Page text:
Facebook may have a fake news problem, but it's not interested in allowing third parties to solve it. A plugin designed to spot false information shared on Facebook was reportedly blocked by the social network on Friday.

The B.S. Detector, a Google Chrome and Firefox browser plugin designed by activist and independent journalist Daniel Sieradski, was made available after a deluge of fake news reports bombarded Facebook news feeds during the 2016 election. The service simply placed a red bar across stories from untrustworthy sources.

Sieradski described the plugin as "a rejoinder to Mark Zuckerberg’s dubious claims that Facebook is unable to substantively address the proliferation of fake news on its platform."

But instead of allowing the plugin to keep fake news from spreading, Facebook apparently decided to crack down on the plugin itself. According to tweets from Sieradski and experiences reported by other users, Facebook prevented the link to B.S. Detector—which it labeled as "malicious"—from behind shared on its platform.

According to an interview with Motherboard, Sieradski said his plugin had been installed about 25,000 times. Users who have B.S. Detector installed can still use it, and the website can still be visited, but sharing the link to the service via Facebook had been blocked.

Sieradski reported on Twitter that links to B.S. Detector were once again working when shared on Facebook, but the social network has remained silent as to why it spent the better half of Friday keeping its users from linking to the service.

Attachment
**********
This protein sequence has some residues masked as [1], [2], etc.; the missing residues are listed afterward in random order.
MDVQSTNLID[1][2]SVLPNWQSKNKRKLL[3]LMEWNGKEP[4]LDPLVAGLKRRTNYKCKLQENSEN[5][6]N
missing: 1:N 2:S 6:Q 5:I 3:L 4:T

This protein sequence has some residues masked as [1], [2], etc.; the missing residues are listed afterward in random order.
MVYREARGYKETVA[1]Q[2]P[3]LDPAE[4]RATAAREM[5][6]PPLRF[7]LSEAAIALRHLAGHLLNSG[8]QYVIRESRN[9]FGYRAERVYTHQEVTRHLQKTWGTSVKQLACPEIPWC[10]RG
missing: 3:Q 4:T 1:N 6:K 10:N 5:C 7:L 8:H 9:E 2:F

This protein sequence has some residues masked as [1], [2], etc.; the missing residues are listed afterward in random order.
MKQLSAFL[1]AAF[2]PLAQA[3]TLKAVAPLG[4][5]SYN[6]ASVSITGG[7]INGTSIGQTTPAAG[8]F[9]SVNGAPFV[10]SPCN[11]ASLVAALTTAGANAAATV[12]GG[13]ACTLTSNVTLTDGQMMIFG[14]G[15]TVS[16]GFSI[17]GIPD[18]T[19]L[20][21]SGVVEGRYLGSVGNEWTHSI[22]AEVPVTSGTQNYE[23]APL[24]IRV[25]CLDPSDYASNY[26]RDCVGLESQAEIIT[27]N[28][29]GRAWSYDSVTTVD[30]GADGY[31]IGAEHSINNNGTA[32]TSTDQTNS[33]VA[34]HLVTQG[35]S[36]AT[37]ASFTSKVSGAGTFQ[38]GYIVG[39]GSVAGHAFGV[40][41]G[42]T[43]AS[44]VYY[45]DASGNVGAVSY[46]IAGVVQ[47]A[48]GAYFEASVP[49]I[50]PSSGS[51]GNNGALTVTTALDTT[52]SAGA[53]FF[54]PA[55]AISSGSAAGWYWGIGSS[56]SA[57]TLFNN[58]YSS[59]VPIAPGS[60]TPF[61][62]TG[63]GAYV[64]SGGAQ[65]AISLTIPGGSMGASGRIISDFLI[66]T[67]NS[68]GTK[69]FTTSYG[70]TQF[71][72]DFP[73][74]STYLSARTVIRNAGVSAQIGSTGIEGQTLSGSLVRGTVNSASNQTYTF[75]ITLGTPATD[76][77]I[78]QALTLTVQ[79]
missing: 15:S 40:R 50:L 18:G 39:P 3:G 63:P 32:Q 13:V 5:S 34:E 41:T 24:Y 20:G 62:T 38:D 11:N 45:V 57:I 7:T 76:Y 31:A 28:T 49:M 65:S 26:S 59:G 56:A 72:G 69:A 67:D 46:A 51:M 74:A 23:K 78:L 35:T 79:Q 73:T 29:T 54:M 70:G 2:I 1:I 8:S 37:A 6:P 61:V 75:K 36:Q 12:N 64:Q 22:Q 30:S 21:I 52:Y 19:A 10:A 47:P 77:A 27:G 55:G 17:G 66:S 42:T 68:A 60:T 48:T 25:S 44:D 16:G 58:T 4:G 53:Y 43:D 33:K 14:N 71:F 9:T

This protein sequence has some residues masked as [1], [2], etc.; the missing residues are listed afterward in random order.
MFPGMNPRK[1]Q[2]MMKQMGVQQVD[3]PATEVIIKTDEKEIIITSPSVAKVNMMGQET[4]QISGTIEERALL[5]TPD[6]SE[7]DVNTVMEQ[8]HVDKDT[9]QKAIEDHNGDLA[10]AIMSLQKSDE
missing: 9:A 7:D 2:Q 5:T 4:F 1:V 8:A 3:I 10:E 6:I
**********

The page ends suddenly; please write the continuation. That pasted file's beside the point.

"We maintain a set of systems to help us detect and block suspicious behavior on our site," a spokesperson for Facebook told IBTimes. "We temporarily blocked people from sharing the domain bsdetector.tech because of other abuse we have seen from the .tech top-level domain. We have corrected the error.”

Facebook has come under intense scrutiny since the 2016 election, during which the site became a breeding ground for false information. According to a report from BuzzFeed, fake stories received more engagement during the final weeks leading up to election day than real stories from trusted publications.

Many of the stories shared on the social media service came from sites created specifically to spread false information. Motivation ranged from trolling to profit—especially in the case of a group of Macedonian teens who turned making fake news for Trump supporters into a business model. Experts have also suggested fake news was manufactured by Russians as part of an extended propaganda campaign.

Despite these issues being most prevalent on Facebook, the company's CEO Mark Zuckerberg has insisted the site has little influence in determining the outcome of an election and claimed 99 percent of content seen on the platform is authentic. However, the company has promised to develop tools to help curb the spread of bad information.